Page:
Tim Finchem’s did the full Jim Baker in his award winning performance announcing the PGA Tour’s objection to the intended ban on anchored putting. The man was smooth building his case on the interest of everyman, or at least an inflated 20% estimate of all amateurs he says are using this method as a salve for their putting woes. He carefully left out of his explanations any mention of the old guys on his Apostle Tour or the equipment manufacturers who have the deepest self interest in keeping these walking sticks in play.
With the PGA Tour and the PGA of America now weighing in against the ban the USGA and R & A are almost without a tether on this issue. These two professional organizations will be putting on the full court press over the next month through their access to broadcasts, press conferences, and probably public service announcements trying to rile public opinion and force the USGA to relent on this intended ban.
The self interest represented in these two bodies is simple. The PGA of America and it’s member club professionals sell tee times, lessons, and equipment to the broad spectrum of amateurs playing the game. They view the anchored putting method as instrumental in keeping the interest and resulting cash contributions of players whose putting acumen has gone south. BTW the equipment goliaths of the game will be more than happy to provide financial support to present this position to the wider public.
In spite of what Tim said, the PGA Tour could give a rat’s behind about the young players who grew up honing this method, they would throw Keegan, Webb, and Carl off the plank in a heartbeat. Their concern is sustaining the competitive level and public interest in their second cash cow The Champion’s Tour. Now there is a place where the 20% estimate might be low and without it many of their marquee guys-Freddie and Bernard to name a couple-might not be shilling Pro-Am slots and Mitsubishi Electric air conditioning units any more. Without Vijay, Sluman, Michael Allen, and the like we could be watching club pros competing for the Charles Schwab points each weekend.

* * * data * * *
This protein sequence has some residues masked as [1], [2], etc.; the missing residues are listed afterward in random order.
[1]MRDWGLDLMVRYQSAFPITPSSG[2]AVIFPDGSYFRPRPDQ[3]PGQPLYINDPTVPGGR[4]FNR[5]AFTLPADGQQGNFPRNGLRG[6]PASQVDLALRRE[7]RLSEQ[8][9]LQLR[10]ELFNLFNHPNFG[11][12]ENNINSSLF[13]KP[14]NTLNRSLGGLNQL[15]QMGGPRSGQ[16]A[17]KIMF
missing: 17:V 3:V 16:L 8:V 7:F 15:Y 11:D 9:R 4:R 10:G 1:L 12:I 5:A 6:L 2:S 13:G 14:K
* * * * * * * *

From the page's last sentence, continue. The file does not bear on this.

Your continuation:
Tim made it sound like his constituency, the PGA Tour pros, were solidly behind their position opposing the ban. Yet many of the best players in the world, including Mr. Woods, have sided with the USGA saying that the anchored method is not really a putting stroke and it does provide an advantage to tour players who have adopted it.
My view is that the ruling bodies picked a fight on the wrong issue because in the end the implementation of the ban is more about principle than tournament results. They should have pointed their arrows at the ball or the trampoline club heads instead. These are the things that have radically changed the way the game is played and marginalized some of the most revered traditional venues in the game.